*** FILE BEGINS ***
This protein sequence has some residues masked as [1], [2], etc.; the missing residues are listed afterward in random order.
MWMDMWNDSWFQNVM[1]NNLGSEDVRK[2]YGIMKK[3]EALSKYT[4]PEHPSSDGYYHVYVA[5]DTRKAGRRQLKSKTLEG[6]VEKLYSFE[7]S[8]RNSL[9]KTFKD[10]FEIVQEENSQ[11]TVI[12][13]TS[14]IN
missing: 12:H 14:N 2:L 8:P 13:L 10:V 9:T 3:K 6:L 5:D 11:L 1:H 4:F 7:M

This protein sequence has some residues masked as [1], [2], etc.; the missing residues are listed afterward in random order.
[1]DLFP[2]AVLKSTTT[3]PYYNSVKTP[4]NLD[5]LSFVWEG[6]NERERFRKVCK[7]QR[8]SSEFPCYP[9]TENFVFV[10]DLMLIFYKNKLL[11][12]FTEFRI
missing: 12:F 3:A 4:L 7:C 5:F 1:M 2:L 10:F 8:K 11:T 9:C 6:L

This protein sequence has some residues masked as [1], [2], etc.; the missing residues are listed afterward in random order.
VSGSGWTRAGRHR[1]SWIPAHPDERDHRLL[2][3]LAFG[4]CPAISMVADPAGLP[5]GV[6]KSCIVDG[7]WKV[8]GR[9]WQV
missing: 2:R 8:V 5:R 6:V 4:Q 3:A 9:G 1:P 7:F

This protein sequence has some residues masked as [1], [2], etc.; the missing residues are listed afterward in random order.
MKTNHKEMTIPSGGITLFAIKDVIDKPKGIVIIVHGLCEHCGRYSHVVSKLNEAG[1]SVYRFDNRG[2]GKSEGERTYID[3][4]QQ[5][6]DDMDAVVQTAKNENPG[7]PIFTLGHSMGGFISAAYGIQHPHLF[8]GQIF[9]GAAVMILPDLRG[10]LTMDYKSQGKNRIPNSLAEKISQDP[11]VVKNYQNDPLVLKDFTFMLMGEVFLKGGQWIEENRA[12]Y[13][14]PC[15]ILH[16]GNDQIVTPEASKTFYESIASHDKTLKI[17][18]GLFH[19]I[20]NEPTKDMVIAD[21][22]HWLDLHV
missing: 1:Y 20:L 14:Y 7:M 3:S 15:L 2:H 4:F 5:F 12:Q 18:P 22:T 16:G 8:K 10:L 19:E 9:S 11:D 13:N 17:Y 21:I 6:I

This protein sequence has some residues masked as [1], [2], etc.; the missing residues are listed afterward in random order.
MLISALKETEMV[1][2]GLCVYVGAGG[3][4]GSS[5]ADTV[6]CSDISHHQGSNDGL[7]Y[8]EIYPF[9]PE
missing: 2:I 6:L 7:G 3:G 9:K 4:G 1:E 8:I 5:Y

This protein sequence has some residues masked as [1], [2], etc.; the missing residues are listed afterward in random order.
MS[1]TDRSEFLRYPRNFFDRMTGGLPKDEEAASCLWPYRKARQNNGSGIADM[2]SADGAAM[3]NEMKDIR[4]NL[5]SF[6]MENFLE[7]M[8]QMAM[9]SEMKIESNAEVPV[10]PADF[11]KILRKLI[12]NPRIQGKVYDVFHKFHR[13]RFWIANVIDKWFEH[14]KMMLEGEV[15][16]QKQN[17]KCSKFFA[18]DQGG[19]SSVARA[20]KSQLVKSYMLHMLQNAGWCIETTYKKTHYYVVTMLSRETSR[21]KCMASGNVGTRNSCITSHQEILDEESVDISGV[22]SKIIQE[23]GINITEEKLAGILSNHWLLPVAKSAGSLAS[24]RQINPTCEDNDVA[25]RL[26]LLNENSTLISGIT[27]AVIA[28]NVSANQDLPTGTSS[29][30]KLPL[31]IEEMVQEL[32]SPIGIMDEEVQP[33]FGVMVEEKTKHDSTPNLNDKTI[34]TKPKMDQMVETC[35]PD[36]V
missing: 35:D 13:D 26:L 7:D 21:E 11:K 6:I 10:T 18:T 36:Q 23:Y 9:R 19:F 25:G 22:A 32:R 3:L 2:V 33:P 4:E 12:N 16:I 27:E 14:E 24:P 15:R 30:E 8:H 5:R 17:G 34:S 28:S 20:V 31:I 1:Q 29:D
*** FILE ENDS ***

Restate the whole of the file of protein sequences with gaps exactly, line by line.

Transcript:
This protein sequence has some residues masked as [1], [2], etc.; the missing residues are listed afterward in random order.
MWMDMWNDSWFQNVM[1]NNLGSEDVRK[2]YGIMKK[3]EALSKYT[4]PEHPSSDGYYHVYVA[5]DTRKAGRRQLKSKTLEG[6]VEKLYSFE[7]S[8]RNSL[9]KTFKD[10]FEIVQEENSQ[11]TVI[12][13]TS[14]IN
missing: 12:H 14:N 2:L 8:P 13:L 10:V 9:T 3:K 6:L 5:D 11:L 1:H 4:F 7:M

This protein sequence has some residues masked as [1], [2], etc.; the missing residues are listed afterward in random order.
[1]DLFP[2]AVLKSTTT[3]PYYNSVKTP[4]NLD[5]LSFVWEG[6]NERERFRKVCK[7]QR[8]SSEFPCYP[9]TENFVFV[10]DLMLIFYKNKLL[11][12]FTEFRI
missing: 12:F 3:A 4:L 7:C 5:F 1:M 2:L 10:F 8:K 11:T 9:C 6:L

This protein sequence has some residues masked as [1], [2], etc.; the missing residues are listed afterward in random order.
VSGSGWTRAGRHR[1]SWIPAHPDERDHRLL[2][3]LAFG[4]CPAISMVADPAGLP[5]GV[6]KSCIVDG[7]WKV[8]GR[9]WQV
missing: 2:R 8:V 5:R 6:V 4:Q 3:A 9:G 1:P 7:F

This protein sequence has some residues masked as [1], [2], etc.; the missing residues are listed afterward in random order.
MKTNHKEMTIPSGGITLFAIKDVIDKPKGIVIIVHGLCEHCGRYSHVVSKLNEAG[1]SVYRFDNRG[2]GKSEGERTYID[3][4]QQ[5][6]DDMDAVVQTAKNENPG[7]PIFTLGHSMGGFISAAYGIQHPHLF[8]GQIF[9]GAAVMILPDLRG[10]LTMDYKSQGKNRIPNSLAEKISQDP[11]VVKNYQNDPLVLKDFTFMLMGEVFLKGGQWIEENRA[12]Y[13][14]PC[15]ILH[16]GNDQIVTPEASKTFYESIASHDKTLKI[17][18]GLFH[19]I[20]NEPTKDMVIAD[21][22]HWLDLHV
missing: 1:Y 20:L 14:Y 7:M 3:S 15:L 2:H 4:F 5:F 12:Q 18:P 22:T 16:G 8:K 10:L 19:E 9:S 11:D 13:N 17:Y 21:I 6:I

This protein sequence has some residues masked as [1], [2], etc.; the missing residues are listed afterward in random order.
MLISALKETEMV[1][2]GLCVYVGAGG[3][4]GSS[5]ADTV[6]CSDISHHQGSNDGL[7]Y[8]EIYPF[9]PE
missing: 2:I 6:L 7:G 3:G 9:K 4:G 1:E 8:I 5:Y

This protein sequence has some residues masked as [1], [2], etc.; the missing residues are listed afterward in random order.
MS[1]TDRSEFLRYPRNFFDRMTGGLPKDEEAASCLWPYRKARQNNGSGIADM[2]SADGAAM[3]NEMKDIR[4]NL[5]SF[6]MENFLE[7]M[8]QMAM[9]SEMKIESNAEVPV[10]PADF[11]KILRKLI[12]NPRIQGKVYDVFHKFHR[13]RFWIANVIDKWFEH[14]KMMLEGEV[15][16]QKQN[17]KCSKFFA[18]DQGG[19]SSVARA[20]KSQLVKSYMLHMLQNAGWCIETTYKKTHYYVVTMLSRETSR[21]KCMASGNVGTRNSCITSHQEILDEESVDISGV[22]SKIIQE[23]GINITEEKLAGILSNHWLLPVAKSAGSLAS[24]RQINPTCEDNDVA[25]RL[26]LLNENSTLISGIT[27]AVIA[28]NVSANQDLPTGTSS[29][30]KLPL[31]IEEMVQEL[32]SPIGIMDEEVQP[33]FGVMVEEKTKHDSTPNLNDKTI[34]TKPKMDQMVETC[35]PD[36]V
missing: 35:D 13:D 26:L 7:D 21:E 11:K 6:I 10:T 18:T 36:Q 23:Y 9:R 19:F 25:G 22:A 32:R 3:L 2:V 33:P 4:E 12:N 16:I 27:E 14:E 24:P 15:R 30:E 8:H 5:R 17:G 34:S 28:S 20:V 31:I 1:Q 29:D